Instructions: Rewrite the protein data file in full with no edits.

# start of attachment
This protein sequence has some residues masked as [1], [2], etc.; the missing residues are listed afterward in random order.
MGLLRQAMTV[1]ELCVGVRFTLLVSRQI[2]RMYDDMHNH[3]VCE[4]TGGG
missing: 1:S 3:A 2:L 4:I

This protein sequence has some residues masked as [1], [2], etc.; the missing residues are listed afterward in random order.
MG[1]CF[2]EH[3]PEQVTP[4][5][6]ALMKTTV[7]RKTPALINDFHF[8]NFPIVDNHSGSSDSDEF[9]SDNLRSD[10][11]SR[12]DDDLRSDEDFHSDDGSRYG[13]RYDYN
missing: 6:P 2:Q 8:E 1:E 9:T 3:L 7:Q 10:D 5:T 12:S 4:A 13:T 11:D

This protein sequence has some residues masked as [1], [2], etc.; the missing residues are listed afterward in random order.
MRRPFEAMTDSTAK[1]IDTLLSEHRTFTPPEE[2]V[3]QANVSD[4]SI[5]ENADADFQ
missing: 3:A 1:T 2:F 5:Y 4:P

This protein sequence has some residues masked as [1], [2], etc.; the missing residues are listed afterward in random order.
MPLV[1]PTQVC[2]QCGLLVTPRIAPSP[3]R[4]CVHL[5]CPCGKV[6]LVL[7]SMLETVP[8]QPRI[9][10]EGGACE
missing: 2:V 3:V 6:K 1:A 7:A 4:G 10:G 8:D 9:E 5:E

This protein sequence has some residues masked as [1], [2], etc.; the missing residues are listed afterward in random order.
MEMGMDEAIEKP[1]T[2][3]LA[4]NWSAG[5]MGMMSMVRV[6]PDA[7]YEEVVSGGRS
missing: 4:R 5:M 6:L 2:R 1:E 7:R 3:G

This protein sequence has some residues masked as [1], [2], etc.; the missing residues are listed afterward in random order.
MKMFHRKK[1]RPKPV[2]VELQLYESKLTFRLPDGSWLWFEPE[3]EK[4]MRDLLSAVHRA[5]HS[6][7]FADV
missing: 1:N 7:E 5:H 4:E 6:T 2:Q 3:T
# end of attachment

This protein sequence has some residues masked as [1], [2], etc.; the missing residues are listed afterward in random order.
MGLLRQAMTV[1]ELCVGVRFTLLVSRQI[2]RMYDDMHNH[3]VCE[4]TGGG
missing: 1:S 3:A 2:L 4:I

This protein sequence has some residues masked as [1], [2], etc.; the missing residues are listed afterward in random order.
MG[1]CF[2]EH[3]PEQVTP[4][5][6]ALMKTTV[7]RKTPALINDFHF[8]NFPIVDNHSGSSDSDEF[9]SDNLRSD[10][11]SR[12]DDDLRSDEDFHSDDGSRYG[13]RYDYN
missing: 6:P 2:Q 8:E 1:E 9:T 3:L 7:Q 10:D 5:T 12:S 4:A 13:T 11:D

This protein sequence has some residues masked as [1], [2], etc.; the missing residues are listed afterward in random order.
MRRPFEAMTDSTAK[1]IDTLLSEHRTFTPPEE[2]V[3]QANVSD[4]SI[5]ENADADFQ
missing: 3:A 1:T 2:F 5:Y 4:P

This protein sequence has some residues masked as [1], [2], etc.; the missing residues are listed afterward in random order.
MPLV[1]PTQVC[2]QCGLLVTPRIAPSP[3]R[4]CVHL[5]CPCGKV[6]LVL[7]SMLETVP[8]QPRI[9][10]EGGACE
missing: 2:V 3:V 6:K 1:A 7:A 4:G 10:G 8:D 9:E 5:E

This protein sequence has some residues masked as [1], [2], etc.; the missing residues are listed afterward in random order.
MEMGMDEAIEKP[1]T[2][3]LA[4]NWSAG[5]MGMMSMVRV[6]PDA[7]YEEVVSGGRS
missing: 4:R 5:M 6:L 2:R 1:E 7:R 3:G

This protein sequence has some residues masked as [1], [2], etc.; the missing residues are listed afterward in random order.
MKMFHRKK[1]RPKPV[2]VELQLYESKLTFRLPDGSWLWFEPE[3]EK[4]MRDLLSAVHRA[5]HS[6][7]FADV
missing: 1:N 7:E 5:H 4:E 6:T 2:Q 3:T